23 September 2010

Federal Appeals Court Rejects Hazelton, PA's Effort to Restrict Immigration

By Kiran K. Patel, Associate Editor

          On September 9, 2010, the United States Court of Appeals for the Third Circuit affirmed a lower court ruling striking down a local ordinance put in place by the City of Hazelton, Pennsylvania, that in part, prohibited illegal immigrants from renting property or being employed within the city.

          The local ordinance was passed in 2006 and had been held up in the state courts. However, in 2007 a federal district judge struck down the Hazelton ordinance, which specifically sought to punish landlords who rent to illegal immigrants and employers who hire them, ruling that immigration law is the authority of the federal government alone. Many other state and local governments have used the Hazelton, Pennsylvania immigration model to create their own laws. Among other powers this law provided, the local government could revoke business licenses from those employers who employed illegal aliens.

          As stated by one of the appeals judges, a real fear is that this law may heighten the possibility of employment discrimination. Specifically, this local ordinance “creates the exact situation that Congress feared: a system under which employers might quite rationally choose to err on the side of discriminating against job applicants who they perceive to be foreign.”

          The three-judge panel unanimously held that the Supremacy Clause of the United States Constitution bars the local city ordinance because it would conflict with the intricate set of immigration laws that govern immigration. “It is of course not our job to sit in judgment of whether state and local frustration about federal immigration policy is warranted,” the judges wrote. “We are, however, required to intervene when states and localities directly undermine the federal objectives embodied in statutes enacted by Congress.” Hazleton “has attempted to usurp authority the Constitution has placed beyond the vicissitudes of local governments,” the panel of three judges concluded.

"Today's decision sends an unmistakable message to local officials across the nation that these types of ordinances are a waste of taxpayers' money, anathema to American values and a violation of the Constitution," said Omar Jadwat of the ACLU Immigrants' Rights Project.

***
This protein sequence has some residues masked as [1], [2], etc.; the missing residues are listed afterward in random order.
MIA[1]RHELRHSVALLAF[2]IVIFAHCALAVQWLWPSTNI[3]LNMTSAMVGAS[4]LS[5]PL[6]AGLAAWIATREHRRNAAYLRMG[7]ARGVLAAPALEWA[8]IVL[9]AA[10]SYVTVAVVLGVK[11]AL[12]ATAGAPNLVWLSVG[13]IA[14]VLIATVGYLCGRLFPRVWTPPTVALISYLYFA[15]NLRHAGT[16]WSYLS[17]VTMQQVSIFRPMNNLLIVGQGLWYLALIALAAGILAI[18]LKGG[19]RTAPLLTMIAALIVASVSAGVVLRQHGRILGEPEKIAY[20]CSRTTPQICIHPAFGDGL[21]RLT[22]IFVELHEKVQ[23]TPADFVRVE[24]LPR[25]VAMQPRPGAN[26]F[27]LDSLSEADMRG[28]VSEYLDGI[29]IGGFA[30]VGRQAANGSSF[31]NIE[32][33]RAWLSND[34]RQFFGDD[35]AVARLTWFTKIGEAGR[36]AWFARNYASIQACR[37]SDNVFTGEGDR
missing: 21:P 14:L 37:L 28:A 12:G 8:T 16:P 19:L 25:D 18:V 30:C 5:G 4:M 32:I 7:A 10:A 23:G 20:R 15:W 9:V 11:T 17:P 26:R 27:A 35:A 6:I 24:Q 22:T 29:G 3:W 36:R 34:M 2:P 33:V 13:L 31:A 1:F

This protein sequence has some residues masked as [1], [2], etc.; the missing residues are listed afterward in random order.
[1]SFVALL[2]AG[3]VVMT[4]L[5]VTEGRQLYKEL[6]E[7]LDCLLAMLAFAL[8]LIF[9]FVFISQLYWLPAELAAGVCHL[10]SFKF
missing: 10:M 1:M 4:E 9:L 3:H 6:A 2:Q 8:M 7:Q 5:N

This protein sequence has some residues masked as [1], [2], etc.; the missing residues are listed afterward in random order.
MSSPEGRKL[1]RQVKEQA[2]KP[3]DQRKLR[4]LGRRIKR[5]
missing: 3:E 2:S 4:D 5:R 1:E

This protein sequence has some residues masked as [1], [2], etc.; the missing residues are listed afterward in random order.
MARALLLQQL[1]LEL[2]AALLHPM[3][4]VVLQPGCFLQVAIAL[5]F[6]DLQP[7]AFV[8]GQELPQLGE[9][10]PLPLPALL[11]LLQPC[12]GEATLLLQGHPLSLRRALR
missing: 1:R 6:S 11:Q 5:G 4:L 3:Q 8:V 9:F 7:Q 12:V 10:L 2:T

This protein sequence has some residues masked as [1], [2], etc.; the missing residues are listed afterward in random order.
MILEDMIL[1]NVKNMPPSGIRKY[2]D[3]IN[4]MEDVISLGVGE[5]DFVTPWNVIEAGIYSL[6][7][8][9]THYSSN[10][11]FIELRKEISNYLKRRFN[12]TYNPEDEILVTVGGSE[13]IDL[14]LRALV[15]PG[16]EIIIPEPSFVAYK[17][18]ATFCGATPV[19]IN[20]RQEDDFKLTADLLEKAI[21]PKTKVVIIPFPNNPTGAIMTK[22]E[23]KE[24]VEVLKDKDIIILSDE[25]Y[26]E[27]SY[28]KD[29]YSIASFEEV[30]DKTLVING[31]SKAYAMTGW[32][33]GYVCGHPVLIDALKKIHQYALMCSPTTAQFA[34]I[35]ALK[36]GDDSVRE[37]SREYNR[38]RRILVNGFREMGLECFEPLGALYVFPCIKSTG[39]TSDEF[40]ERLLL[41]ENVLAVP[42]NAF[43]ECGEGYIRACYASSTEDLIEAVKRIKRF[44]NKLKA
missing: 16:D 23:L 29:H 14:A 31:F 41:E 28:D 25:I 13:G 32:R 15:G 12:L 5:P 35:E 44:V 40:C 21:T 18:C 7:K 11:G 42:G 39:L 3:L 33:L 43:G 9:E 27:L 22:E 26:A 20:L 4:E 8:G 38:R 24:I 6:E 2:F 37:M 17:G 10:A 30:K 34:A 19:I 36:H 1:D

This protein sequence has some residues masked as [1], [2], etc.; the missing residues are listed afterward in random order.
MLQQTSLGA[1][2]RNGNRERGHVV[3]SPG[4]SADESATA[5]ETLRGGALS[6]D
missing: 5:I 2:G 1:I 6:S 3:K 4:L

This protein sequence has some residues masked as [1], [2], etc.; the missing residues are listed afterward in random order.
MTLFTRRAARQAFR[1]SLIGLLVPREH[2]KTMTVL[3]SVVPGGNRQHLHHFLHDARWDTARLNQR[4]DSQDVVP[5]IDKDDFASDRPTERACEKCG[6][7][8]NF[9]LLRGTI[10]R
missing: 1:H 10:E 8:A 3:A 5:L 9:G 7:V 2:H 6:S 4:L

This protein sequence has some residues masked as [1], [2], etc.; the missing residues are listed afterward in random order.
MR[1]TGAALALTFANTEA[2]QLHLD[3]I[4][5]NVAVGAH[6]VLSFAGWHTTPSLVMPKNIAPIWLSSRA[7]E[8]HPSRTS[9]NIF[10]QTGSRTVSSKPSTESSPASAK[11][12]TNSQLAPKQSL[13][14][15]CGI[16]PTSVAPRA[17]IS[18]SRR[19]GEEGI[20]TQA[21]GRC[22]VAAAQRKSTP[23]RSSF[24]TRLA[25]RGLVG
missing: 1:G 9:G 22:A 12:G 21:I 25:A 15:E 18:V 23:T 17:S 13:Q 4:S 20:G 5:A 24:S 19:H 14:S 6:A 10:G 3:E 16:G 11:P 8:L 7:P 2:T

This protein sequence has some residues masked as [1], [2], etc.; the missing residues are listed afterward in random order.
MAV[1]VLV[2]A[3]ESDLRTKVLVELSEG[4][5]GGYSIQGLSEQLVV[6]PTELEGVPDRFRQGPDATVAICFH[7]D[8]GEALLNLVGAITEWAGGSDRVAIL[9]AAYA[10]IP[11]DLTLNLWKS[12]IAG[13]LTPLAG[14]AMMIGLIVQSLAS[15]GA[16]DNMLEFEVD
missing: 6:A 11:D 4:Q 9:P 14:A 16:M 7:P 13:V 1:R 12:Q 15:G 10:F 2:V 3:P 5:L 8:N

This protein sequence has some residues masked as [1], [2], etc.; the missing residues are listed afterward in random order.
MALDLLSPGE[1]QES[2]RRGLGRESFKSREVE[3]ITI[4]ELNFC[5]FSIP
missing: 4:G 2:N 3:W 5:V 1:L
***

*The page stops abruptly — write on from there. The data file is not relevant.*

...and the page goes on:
The broader argument over immigration between states and the federal government has caused political tension not only within various localities, but also on a national level. Specifically, the passing of an immigration law enacted by the state of Arizona in 2010, known as SB 1070, contained a controversial feature authorizing local law enforcement to check a person's immigration status while enforcing other laws. In the same vein as the recent federal appeals court ruling in the Hazelton case, a judge blocked the law's most controversial provisions.

The current Mayor of Hazelton, Lou Barletta, whose aim in this local ordinance was to deter illegal immigration, has assured the public that the city will appeal the federal appeals court decision to the Supreme Court. “This ruling is a loss for Hazleton and its legal residents,” Mr. Barletta said. “It is also a blow to the rights of the legal immigrants who choose to call Hazleton their home.”

          "What's at stake ... is the right of local communities to govern how business and commerce are conducted within their jurisdictions," said Dan Stein, president of the Federation for American Immigration Reform. "We are confident when the high court reviews the facts of this case, they will side with the right of local communities to take steps to protect themselves against the destructive impact of mass illegal immigration."

          The Hazleton battle is viewed by many as a crucial test of whether such ordinances can pass judicial review on the issue of constitutionality.

Source: http://www.law.com/jsp/article.jsp?id=1202471886396

Kiran K. Patel is a second-year law student at Duquesne University School of Law.  He is an Associate Editor for Juris and a Junior Staff Writer on the Duquesne Business Law Journal.  He is a member of the Trial Advocacy team and a student mentor.  He is also a member of the American Bar Association, Pennsylvania Bar Association, Allegheny County Bar Association and the Bucks County Bar Association.  Kiran received his Bachelor of Science degree from Drexel University in Philadelphia, Pennsylvania majoring in biology and sociology.  He can be reached at kiran.kanti.patel@gmail.com.